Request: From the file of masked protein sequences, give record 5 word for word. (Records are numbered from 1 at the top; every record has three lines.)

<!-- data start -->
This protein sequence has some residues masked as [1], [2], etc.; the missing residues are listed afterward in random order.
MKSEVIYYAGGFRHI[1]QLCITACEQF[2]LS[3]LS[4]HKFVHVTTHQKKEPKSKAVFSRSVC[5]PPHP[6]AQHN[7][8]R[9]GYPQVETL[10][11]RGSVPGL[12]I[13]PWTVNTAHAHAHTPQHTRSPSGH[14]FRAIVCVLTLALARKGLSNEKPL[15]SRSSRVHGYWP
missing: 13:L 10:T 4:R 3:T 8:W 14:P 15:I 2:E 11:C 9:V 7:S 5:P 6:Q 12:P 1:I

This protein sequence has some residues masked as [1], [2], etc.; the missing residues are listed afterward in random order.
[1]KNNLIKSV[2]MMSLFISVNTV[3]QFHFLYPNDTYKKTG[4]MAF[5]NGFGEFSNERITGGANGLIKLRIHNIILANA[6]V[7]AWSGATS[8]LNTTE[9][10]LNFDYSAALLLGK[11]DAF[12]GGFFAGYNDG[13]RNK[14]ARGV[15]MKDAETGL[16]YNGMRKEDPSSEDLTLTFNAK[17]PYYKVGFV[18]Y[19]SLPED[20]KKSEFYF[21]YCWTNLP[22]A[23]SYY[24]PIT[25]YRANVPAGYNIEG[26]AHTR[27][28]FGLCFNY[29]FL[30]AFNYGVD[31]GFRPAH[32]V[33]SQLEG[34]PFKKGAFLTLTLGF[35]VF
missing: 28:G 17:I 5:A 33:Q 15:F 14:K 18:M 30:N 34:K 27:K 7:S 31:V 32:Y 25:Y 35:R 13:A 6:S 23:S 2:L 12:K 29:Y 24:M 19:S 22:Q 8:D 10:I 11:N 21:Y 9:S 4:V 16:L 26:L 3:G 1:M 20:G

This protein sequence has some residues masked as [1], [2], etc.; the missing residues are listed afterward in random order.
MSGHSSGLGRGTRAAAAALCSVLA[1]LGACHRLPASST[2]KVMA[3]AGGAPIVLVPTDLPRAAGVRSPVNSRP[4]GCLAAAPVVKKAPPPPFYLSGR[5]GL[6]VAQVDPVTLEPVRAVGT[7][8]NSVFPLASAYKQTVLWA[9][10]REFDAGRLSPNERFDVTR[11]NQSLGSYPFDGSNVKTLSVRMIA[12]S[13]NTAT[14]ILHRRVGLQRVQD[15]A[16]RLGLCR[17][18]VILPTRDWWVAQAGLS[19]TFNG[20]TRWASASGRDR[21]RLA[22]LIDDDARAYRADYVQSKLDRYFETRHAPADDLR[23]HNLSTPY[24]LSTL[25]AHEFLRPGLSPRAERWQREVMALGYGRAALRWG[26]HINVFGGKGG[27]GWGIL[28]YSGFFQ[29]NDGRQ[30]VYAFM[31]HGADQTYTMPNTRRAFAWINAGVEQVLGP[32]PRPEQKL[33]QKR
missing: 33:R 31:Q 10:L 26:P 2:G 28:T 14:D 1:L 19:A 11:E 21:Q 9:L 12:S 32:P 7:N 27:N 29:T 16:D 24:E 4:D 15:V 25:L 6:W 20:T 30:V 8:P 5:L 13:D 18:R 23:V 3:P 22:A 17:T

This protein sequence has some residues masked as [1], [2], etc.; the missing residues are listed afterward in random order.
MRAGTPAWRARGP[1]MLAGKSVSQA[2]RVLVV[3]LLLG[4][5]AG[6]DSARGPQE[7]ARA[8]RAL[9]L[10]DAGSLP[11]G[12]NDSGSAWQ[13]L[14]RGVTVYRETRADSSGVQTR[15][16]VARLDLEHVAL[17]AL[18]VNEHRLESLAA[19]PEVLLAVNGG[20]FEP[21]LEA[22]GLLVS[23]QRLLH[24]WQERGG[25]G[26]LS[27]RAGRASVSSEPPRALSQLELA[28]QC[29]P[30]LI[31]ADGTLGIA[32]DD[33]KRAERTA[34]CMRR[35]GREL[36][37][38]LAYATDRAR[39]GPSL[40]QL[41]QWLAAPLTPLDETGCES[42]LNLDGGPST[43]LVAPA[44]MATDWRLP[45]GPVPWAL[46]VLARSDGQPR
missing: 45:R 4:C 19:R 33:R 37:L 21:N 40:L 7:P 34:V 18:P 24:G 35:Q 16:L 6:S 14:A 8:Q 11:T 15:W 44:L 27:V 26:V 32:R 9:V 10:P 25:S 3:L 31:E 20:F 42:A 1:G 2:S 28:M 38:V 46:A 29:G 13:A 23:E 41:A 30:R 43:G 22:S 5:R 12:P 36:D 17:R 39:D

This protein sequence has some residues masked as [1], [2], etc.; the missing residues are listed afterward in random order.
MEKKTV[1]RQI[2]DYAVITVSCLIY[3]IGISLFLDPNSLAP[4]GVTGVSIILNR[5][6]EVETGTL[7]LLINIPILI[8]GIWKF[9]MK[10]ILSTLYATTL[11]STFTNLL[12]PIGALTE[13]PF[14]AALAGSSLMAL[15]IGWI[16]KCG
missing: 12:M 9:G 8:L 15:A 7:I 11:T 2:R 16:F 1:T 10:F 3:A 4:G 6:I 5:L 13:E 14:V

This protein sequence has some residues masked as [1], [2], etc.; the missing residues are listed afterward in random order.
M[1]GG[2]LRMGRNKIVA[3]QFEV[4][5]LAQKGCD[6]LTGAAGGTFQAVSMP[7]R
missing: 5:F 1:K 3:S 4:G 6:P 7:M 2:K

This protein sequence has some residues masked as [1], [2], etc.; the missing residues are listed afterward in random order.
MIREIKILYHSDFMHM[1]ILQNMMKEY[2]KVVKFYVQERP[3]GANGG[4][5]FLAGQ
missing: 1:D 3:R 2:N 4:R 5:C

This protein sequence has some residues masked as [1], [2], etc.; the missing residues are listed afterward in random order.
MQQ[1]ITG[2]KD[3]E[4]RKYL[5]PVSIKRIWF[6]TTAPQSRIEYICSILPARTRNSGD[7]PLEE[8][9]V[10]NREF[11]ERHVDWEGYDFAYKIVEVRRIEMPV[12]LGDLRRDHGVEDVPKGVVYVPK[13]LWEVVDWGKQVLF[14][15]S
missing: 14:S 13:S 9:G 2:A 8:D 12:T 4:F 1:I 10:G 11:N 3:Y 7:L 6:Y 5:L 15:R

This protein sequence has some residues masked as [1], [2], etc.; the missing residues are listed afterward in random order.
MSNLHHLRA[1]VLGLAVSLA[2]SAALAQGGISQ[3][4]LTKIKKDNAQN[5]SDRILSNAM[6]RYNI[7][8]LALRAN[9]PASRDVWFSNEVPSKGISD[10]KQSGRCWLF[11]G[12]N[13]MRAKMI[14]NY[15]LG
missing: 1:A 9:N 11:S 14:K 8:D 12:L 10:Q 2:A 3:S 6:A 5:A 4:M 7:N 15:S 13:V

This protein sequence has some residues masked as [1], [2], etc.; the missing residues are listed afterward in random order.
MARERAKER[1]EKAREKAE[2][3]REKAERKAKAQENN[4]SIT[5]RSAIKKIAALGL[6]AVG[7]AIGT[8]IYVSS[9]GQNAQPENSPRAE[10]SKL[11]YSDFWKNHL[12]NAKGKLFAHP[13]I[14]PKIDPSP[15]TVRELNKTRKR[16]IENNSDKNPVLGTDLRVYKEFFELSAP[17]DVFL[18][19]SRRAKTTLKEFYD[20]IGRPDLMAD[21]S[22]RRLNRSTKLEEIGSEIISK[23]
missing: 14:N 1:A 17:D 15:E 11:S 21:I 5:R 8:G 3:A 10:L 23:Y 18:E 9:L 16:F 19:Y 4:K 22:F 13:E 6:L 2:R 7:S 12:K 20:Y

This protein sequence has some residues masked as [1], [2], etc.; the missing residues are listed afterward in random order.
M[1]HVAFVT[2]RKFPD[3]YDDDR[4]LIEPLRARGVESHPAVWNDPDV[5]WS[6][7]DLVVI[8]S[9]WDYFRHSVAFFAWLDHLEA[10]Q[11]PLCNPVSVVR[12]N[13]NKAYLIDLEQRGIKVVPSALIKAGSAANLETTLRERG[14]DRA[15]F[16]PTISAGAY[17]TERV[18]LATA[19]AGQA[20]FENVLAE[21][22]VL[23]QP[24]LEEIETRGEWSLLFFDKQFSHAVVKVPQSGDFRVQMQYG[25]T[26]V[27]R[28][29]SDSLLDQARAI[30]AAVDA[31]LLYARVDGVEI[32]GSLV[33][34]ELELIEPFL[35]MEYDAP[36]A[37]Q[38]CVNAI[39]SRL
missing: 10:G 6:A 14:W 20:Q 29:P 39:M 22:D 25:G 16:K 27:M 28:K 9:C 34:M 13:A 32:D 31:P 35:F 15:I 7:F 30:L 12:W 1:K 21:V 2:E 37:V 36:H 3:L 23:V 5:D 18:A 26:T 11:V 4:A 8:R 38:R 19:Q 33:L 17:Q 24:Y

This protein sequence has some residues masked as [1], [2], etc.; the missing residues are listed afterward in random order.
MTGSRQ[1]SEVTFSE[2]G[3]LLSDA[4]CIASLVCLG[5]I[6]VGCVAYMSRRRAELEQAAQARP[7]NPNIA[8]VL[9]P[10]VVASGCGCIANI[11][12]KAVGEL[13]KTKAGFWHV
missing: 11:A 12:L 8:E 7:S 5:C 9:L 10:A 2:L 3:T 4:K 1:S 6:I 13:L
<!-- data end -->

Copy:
This protein sequence has some residues masked as [1], [2], etc.; the missing residues are listed afterward in random order.
MEKKTV[1]RQI[2]DYAVITVSCLIY[3]IGISLFLDPNSLAP[4]GVTGVSIILNR[5][6]EVETGTL[7]LLINIPILI[8]GIWKF[9]MK[10]ILSTLYATTL[11]STFTNLL[12]PIGALTE[13]PF[14]AALAGSSLMAL[15]IGWI[16]KCG
missing: 12:M 9:G 8:L 15:A 7:I 11:T 2:R 16:F 1:T 10:F 3:A 4:G 6:I 5:L 13:E 14:V